La! So Lydia departs for Brighton with Col and Mrs. Forster. Out of sight, out of mind. Elizabeth deals with the gloom, misery and lamentations in her household of Kitty and Mrs. Bennet’s grief over the regiment moving to Brighton by looking forward to her trip to the Lakes with her aunt and uncle Gardiner. Their plans change and their travel is redirected to Derbyshire where Mrs. Gardiner formerly lived. She wished to see the beauties of Matlock, Chatsworth, Dovedale, or the Peak once again. Apprehensive about entering the same county as Mr. Darcy’s main residence, Elizabeth and the Gardiners depart on their journey north in pursuit of novelty and amusement. They bend their steps toward Lambton, Mrs. Gardiner’s former residence, and her aunt informs her that Pemberley is only five miles away. She has an inclination to see it again. Elizabeth does not. The possibility of meeting Mr. Darcy while viewing his home would be dreadful. Getting the low down on the Darcy family from the people in the know (the chambermaid) she is assured that the family is away and sees no harm in viewing a grand estate that she has heard so much about. With all of her alarms removed – “To Pemberley, therefore, they were to go.”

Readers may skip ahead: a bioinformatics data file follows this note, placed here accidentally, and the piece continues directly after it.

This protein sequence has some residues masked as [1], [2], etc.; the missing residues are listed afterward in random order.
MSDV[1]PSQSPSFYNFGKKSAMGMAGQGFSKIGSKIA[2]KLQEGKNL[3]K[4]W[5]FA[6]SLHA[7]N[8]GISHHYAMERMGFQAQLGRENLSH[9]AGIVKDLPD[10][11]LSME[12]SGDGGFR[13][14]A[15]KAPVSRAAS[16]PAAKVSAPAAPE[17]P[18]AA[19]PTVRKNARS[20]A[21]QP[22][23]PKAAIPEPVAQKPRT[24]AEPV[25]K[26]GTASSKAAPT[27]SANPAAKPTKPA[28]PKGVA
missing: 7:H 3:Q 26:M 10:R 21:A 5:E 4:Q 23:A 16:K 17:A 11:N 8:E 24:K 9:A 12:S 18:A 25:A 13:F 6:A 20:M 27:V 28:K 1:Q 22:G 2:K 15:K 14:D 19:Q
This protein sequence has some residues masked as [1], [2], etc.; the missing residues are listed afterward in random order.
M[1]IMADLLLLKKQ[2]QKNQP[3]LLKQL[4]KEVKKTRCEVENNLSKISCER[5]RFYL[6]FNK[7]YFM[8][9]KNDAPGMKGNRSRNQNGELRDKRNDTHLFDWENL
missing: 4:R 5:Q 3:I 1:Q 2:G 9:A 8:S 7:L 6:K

- Group reading schedule
- Pride and Prejudice: Reading Resources
- Pride and Prejudice: List of Characters
- Pride and Prejudice: Quotes & Quips Chapters 36-42
- Pride and Prejudice without Zombies Event Schedule
‘Pride and Prejudice without Zombies’: Day 13 Giveaway
Enter a chance to win one copy of Longman’s Cultural edition of Pride and Prejudice, by Jane Austen by leaving a comment stating what Elizabeth’s announcement “Till this moment I never knew myself.” means to you or which your favorite quote is from the novel by midnight, Saturday, July 24th, 2010. Winner will be announced on Sunday, July 25th. Shipment to continental US addresses only. Good luck!
Upcoming event posts
Day 14 July 05 Food at the Netherfield Ball
Day 15 July 07 Group Read: Chapters 43 – 49
Day 16 July 09 William Gilpin and Jane Austen